Last Saturday, I caught the Rose Lowder program at Anthology, which was the final leg of her short US tour of Boston, Milwaukee, Chicago and New York. Lowder is a French filmmaker currently teaching at the University of Paris whose work is not often shown publicly in the States. Since the late 1970s she has made about 50 16mm films, many as short as 1 minute in length but as dense and electric as any of Peter Kubelka's or Paul Sharits'. Several devoted fans of her work in Pittsburgh organized this series of screenings in an attempt to bring her to a wider audience, and the artist was happy to be on hand and explain her process to the neophytes present. Lowder told us many interesting details of her life, including her unlikely entrance into the world of experimental filmmaking. She had become interested in the genre as early as the 1960s, when sound poet Bob Cobbing showed films like Genet's Un Chant d'Amour in the back room of his London bookstore. After studying at several art schools internationally, she found a job as a BBC film editor--a position she held for at least ten years, and the main reason she no longer edits her own films (aside from the simple joining of two reels together). Indeed, each of Lowder's films is made in the camera, and she is well-known for filming in a non-linear fashion--often exposing later parts of the film strip before others, then rewinding and filling in the caesuras of her work-in-progress. This keeps the artistic process loose and pliable while saving Lowder from the over-indulgences of post-photographic editing.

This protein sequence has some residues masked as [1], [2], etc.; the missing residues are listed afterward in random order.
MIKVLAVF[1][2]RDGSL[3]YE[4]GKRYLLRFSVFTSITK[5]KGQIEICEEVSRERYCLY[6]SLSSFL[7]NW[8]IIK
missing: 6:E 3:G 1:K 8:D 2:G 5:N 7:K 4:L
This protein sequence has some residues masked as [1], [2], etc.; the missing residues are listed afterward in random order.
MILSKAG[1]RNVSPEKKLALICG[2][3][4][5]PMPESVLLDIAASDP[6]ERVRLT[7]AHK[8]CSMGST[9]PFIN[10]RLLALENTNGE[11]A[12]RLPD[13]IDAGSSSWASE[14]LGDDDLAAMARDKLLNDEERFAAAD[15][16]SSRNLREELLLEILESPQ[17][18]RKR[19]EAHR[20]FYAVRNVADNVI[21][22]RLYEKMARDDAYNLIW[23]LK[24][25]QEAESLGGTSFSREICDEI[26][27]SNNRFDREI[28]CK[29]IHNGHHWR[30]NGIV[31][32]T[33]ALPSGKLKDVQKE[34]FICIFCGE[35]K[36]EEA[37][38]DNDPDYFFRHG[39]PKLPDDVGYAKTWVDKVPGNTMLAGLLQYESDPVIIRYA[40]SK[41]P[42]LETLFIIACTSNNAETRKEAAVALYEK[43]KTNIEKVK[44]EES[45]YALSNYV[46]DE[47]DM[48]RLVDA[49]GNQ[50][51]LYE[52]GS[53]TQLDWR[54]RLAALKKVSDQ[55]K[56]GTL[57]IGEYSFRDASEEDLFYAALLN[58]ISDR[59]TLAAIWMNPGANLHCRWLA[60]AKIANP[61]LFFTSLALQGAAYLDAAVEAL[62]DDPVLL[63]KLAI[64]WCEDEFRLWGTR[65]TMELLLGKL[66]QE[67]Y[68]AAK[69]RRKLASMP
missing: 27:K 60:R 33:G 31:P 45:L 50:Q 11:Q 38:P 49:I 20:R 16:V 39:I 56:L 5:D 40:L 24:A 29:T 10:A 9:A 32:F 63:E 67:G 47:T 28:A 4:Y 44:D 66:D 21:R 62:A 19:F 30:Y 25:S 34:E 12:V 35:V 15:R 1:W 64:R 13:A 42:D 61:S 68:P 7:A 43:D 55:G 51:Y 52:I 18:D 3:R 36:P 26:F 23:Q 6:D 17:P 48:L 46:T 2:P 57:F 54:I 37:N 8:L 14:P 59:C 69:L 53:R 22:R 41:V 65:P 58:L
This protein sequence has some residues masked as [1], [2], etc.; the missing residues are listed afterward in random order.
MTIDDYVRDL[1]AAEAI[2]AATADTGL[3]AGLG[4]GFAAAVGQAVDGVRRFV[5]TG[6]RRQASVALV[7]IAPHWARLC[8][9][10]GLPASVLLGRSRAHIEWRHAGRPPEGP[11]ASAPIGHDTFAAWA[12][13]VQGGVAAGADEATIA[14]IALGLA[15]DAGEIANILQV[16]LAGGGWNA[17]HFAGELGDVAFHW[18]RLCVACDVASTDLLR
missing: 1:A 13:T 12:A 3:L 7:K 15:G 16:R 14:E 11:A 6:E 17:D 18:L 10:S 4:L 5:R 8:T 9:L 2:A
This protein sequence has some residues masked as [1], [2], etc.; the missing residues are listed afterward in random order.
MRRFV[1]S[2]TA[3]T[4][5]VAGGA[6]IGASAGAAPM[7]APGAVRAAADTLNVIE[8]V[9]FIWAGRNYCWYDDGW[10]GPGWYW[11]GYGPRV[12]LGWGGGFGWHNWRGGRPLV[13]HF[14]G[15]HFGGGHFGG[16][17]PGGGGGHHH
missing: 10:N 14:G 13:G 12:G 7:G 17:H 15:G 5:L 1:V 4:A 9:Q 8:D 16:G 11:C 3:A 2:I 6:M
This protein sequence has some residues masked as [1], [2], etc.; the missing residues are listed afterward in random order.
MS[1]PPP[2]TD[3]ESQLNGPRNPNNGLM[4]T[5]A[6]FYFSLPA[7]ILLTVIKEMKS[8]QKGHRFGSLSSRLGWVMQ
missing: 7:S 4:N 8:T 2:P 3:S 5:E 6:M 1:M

Here is LES TOURNESOLS COLORÉS (1983), which can be streamed from Light Cone (Lowder's distribution outlet). And here is the same film being projected at Light Industry in 2009, with a soundtrack by Lucky Dragons, aka Luke Fishbeck, who probably doesn't need an introduction.
The film was shot frame by frame on 16 mm over the course of 8 hours (making it more linear than later films by RL) with frequent changes in exposure and focal point, giving the flowers a nervous, thrashing quality unlike the calm pastoral scene we are accustomed to. It should be noted that Lowder, by her own admission, spent three years studying perception before venturing to make her own avant-garde films; and each of her crystalline products must be viewed in light of this quasi-scientific investigation of optical phenomena.